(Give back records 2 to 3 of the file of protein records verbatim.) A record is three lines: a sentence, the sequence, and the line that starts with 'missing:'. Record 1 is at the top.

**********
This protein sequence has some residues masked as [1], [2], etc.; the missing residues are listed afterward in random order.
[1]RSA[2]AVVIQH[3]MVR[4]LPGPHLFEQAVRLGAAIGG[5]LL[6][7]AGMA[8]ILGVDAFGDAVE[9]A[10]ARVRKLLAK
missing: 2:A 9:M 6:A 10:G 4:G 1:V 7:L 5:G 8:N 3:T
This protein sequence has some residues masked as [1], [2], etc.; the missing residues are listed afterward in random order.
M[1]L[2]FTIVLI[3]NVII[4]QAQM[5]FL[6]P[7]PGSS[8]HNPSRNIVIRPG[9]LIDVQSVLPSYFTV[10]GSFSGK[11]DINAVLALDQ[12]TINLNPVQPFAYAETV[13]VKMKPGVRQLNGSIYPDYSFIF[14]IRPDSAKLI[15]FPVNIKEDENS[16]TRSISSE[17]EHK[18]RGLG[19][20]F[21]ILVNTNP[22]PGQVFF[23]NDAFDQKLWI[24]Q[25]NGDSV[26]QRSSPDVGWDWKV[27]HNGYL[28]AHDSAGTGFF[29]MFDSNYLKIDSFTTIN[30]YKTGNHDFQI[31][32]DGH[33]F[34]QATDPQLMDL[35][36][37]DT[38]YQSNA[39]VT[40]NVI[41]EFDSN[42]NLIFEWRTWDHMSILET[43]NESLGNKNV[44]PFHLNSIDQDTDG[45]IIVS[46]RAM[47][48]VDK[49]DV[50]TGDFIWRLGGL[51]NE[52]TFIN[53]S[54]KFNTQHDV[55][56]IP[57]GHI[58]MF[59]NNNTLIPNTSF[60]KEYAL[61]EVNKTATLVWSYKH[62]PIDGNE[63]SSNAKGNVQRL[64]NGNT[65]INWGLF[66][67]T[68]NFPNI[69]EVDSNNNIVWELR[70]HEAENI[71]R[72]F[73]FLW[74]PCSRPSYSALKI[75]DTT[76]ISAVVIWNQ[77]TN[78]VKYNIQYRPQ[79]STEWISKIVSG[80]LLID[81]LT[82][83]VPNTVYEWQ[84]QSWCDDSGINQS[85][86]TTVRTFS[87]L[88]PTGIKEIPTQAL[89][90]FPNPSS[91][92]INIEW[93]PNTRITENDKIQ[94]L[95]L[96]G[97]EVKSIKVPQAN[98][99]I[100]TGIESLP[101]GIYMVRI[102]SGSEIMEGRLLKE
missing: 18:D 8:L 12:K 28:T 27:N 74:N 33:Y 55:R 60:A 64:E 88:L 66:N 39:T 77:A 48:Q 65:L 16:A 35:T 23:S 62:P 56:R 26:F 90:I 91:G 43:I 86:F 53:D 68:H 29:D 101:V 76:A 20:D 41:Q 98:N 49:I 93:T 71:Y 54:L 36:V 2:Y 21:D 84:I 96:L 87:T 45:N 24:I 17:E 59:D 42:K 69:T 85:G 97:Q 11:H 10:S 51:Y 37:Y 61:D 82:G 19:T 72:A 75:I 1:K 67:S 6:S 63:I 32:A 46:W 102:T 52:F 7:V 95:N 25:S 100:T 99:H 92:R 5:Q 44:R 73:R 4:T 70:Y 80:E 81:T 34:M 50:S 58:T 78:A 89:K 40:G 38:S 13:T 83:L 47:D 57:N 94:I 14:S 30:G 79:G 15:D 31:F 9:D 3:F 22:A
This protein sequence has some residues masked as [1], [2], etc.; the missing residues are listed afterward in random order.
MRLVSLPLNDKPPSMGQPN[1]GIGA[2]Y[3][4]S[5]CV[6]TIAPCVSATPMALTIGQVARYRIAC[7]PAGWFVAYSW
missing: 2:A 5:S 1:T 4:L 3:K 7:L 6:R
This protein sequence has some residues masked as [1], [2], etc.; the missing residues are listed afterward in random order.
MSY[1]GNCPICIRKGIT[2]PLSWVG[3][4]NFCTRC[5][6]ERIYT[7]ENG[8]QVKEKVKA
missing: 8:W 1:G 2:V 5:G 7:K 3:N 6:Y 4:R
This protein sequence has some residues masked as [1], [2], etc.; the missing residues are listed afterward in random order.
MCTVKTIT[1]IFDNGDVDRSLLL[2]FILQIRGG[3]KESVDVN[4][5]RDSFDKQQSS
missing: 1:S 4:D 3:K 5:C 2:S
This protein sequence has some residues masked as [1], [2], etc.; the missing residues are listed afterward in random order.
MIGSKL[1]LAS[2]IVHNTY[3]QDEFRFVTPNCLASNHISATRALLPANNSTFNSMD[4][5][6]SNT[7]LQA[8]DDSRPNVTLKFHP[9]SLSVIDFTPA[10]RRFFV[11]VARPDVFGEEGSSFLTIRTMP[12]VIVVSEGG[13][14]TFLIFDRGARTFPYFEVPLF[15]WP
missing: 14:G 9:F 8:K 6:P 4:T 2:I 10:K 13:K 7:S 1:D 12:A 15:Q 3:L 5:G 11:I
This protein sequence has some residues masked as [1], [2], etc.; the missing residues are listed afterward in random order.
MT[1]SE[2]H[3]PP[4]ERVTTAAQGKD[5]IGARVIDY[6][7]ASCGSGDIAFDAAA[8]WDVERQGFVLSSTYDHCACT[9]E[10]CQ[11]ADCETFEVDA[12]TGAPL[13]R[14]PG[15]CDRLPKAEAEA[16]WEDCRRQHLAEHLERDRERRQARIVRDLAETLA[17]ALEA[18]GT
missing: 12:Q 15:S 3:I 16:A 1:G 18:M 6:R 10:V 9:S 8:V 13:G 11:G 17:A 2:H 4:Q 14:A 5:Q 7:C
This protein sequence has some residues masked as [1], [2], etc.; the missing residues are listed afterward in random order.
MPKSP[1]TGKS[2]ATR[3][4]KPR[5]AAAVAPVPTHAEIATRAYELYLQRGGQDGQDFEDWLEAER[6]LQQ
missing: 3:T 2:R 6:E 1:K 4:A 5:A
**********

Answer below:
This protein sequence has some residues masked as [1], [2], etc.; the missing residues are listed afterward in random order.
M[1]L[2]FTIVLI[3]NVII[4]QAQM[5]FL[6]P[7]PGSS[8]HNPSRNIVIRPG[9]LIDVQSVLPSYFTV[10]GSFSGK[11]DINAVLALDQ[12]TINLNPVQPFAYAETV[13]VKMKPGVRQLNGSIYPDYSFIF[14]IRPDSAKLI[15]FPVNIKEDENS[16]TRSISSE[17]EHK[18]RGLG[19][20]F[21]ILVNTNP[22]PGQVFF[23]NDAFDQKLWI[24]Q[25]NGDSV[26]QRSSPDVGWDWKV[27]HNGYL[28]AHDSAGTGFF[29]MFDSNYLKIDSFTTIN[30]YKTGNHDFQI[31][32]DGH[33]F[34]QATDPQLMDL[35][36][37]DT[38]YQSNA[39]VT[40]NVI[41]EFDSN[42]NLIFEWRTWDHMSILET[43]NESLGNKNV[44]PFHLNSIDQDTDG[45]IIVS[46]RAM[47][48]VDK[49]DV[50]TGDFIWRLGGL[51]NE[52]TFIN[53]S[54]KFNTQHDV[55][56]IP[57]GHI[58]MF[59]NNNTLIPNTSF[60]KEYAL[61]EVNKTATLVWSYKH[62]PIDGNE[63]SSNAKGNVQRL[64]NGNT[65]INWGLF[66][67]T[68]NFPNI[69]EVDSNNNIVWELR[70]HEAENI[71]R[72]F[73]FLW[74]PCSRPSYSALKI[75]DTT[76]ISAVVIWNQ[77]TN[78]VKYNIQYRPQ[79]STEWISKIVSG[80]LLID[81]LT[82][83]VPNTVYEWQ[84]QSWCDDSGINQS[85][86]TTVRTFS[87]L[88]PTGIKEIPTQAL[89][90]FPNPSS[91][92]INIEW[93]PNTRITENDKIQ[94]L[95]L[96]G[97]EVKSIKVPQAN[98][99]I[100]TGIESLP[101]GIYMVRI[102]SGSEIMEGRLLKE
missing: 18:D 8:L 12:K 28:T 27:N 74:N 33:Y 55:R 60:A 64:E 88:L 66:N 39:T 77:A 48:Q 65:L 16:A 35:T 23:S 62:P 56:R 26:F 90:I 91:G 43:I 86:F 53:D 68:H 29:D 101:V 76:A 20:D 41:Q 98:N 49:I 93:T 71:Y 54:L 36:V 2:Y 21:D 84:I 96:L 87:T 45:N 24:I 17:E 59:D 42:K 69:T 85:G 97:Q 11:H 10:S 51:Y 37:Y 61:D 82:G 19:T 72:A 75:I 1:K 67:S 6:S 63:I 32:A 46:W 102:T 52:F 7:V 95:N 25:S 100:T 99:H 92:R 5:Q 44:R 73:R 4:T 70:Y 80:E 81:T 34:M 50:S 58:T 78:A 89:K 40:G 38:S 13:T 83:L 47:D 57:N 94:I 14:S 30:G 79:G 15:D 31:F 9:D 3:F 22:A
This protein sequence has some residues masked as [1], [2], etc.; the missing residues are listed afterward in random order.
MRLVSLPLNDKPPSMGQPN[1]GIGA[2]Y[3][4]S[5]CV[6]TIAPCVSATPMALTIGQVARYRIAC[7]PAGWFVAYSW
missing: 2:A 5:S 1:T 4:L 3:K 7:L 6:R